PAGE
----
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Durban - Some top forensic experts in KwaZulu-Natal say police management has failed to provide them with the basic tools for their job.
Members of the Durban SAPS Collision Unit, who’ve responded to some of the most high-profile accident scenes and are responsible for gathering crucial evidence, say they are forced to work with:
* Old camera equipment.
* A severely depleted vehicle fleet, which includes cars that are not roadworthy, with high mileage and oil leaks.
* No reflective jackets.
* No fire extinguishers.
* No accident warning signs.
* No rescue gloves.
* And no spray paint and yellow marking crayons.
The unit covers the greater Durban area from Umkomaas to KwaDukuza and central Durban to Cato Ridge, but sometimes attends to incidents as far afield as Pongola.
Some of its members attended to the horror crash scene allegedly involving disbarred Durban lawyer Koobeshan Naicker in 2011, in which three people, including an eight-year-old boy, were killed, as well as the Ndwedwe bus accident which claimed the lives of seven school children last year.
The Sunday Tribune has seen a grievance form dated November 12, 2012, and signed by eight of the unit’s 12 members, in which they decry their working conditions under Captain Raj Rooplal. It is alleged that, despite the unit having a budget of R96 000, there is never money for equipment.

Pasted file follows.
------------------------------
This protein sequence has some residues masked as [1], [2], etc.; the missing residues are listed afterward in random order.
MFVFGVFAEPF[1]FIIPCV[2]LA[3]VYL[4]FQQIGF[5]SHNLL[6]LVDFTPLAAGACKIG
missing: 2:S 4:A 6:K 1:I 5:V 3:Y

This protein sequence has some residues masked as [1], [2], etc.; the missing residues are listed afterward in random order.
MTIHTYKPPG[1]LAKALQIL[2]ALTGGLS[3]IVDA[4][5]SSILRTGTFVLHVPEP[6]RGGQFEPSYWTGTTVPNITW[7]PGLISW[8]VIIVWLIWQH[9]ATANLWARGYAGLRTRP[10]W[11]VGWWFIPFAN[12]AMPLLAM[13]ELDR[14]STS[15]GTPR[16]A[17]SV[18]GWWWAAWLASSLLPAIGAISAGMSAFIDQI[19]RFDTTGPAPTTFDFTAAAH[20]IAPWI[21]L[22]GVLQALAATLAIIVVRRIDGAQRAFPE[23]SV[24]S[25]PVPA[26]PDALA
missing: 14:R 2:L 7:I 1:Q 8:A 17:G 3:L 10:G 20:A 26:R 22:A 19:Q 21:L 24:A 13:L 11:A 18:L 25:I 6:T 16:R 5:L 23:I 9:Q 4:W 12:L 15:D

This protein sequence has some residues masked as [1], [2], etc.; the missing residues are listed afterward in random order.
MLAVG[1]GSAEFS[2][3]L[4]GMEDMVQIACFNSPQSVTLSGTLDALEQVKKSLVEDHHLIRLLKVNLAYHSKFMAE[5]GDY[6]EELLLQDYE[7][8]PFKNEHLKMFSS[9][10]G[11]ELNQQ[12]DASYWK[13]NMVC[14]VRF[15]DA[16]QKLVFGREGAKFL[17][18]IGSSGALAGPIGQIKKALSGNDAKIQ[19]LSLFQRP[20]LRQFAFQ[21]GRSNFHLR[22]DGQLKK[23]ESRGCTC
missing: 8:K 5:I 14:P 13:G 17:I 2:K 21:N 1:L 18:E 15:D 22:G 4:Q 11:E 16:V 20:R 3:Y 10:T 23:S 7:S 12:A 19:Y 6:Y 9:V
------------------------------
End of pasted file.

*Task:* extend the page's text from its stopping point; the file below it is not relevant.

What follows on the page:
“We are all looking to transfer because we can’t take working in such conditions. You can see management at provincial level isn’t interested, so we’re being forced to leave.
“We also can’t just down tools because the public will suffer and that is not fair.”
Police spokesman Colonel Jay Naicker dismissed the complaints, saying the equipment in question was in stock.
“Members are aware they need only request the items they need.
“The unit has a budget for the purchase of equipment and any equipment that may be required should have been bought from the allocated budget.”
Asked why the unit’s staff had shrunk from 32 a few years ago to just 12, Naicker said: “They have sufficient manpower to deal with their duties and are not expected to man telephones in the control room.”
Despite evidence of the grievance against Rooplal – corroborated by a Police and Prisons Civil Rights Union official – Naicker said police management was “not aware of any grievance against him”.
Naicker said when commanders disciplined members and demanded productivity, “unfounded” allegations often surfaced.